Our understanding of the human brain is limited by the lack of experimental models to mechanistically probe the properties of brain cells at different developmental stages under normal and pathological conditions. We developed a new method for generating human cortico-striatal organoids from stem cell-derived single neural rosettes (SNRs) and used it to investigate cortico-striatal development and deficits caused by the deficiency of an autism- and intellectual disability-associated gene SHANK3. We show that SNR-derived organoids consist of different cortico-striatal cells, including pallial and subpallial progenitors, primary cortical and striatal neurons, interneurons, as well as macroglial and mural cells. We also demonstrate that neurons in SNR-derived organoids are predictably organized, functionally mature, and capable of establishing functional neural networks. Interestingly, we found that the cellular and electrophysiological deficits in SHANK3-deficient SNR-derived organoids are dependent on the level of SHANK3 expression and that organoids with complete hemizygous SHANK3 deletion have disrupted expression of several clustered protocadherins and multiple primate-specific zinc-finger genes. Together, this study describes a new method for using SNRs to generate organoids, provides new insights into the cell lineages associated with human cortico-striatal development, and identifies specific molecular pathways disrupted by hemizygous SHANK3 deletion, which is the most common genetic abnormality detected in patients with 22q13 deletion syndrome.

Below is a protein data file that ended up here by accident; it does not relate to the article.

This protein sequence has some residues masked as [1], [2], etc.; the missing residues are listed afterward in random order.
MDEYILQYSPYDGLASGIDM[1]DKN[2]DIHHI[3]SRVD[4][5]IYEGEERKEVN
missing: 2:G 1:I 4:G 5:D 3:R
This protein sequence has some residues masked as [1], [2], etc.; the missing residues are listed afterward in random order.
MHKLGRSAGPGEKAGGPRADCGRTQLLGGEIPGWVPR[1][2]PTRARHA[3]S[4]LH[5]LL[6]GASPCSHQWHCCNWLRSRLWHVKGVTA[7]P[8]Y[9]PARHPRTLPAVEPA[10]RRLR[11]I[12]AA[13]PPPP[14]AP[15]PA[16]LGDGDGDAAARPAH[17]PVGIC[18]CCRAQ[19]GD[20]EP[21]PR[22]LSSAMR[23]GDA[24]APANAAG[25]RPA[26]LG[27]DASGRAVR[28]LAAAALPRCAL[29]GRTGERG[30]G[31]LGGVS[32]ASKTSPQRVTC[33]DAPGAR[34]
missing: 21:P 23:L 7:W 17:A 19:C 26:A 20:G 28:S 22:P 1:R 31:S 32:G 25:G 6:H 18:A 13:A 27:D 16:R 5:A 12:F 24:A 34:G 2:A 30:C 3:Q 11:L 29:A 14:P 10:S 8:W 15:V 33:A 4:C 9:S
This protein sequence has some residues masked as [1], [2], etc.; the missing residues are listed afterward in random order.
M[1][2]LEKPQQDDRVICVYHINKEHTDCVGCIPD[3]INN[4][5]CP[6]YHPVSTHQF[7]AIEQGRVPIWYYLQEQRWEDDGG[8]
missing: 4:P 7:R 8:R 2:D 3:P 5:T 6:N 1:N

bioRxiv Subject Collection: Neuroscience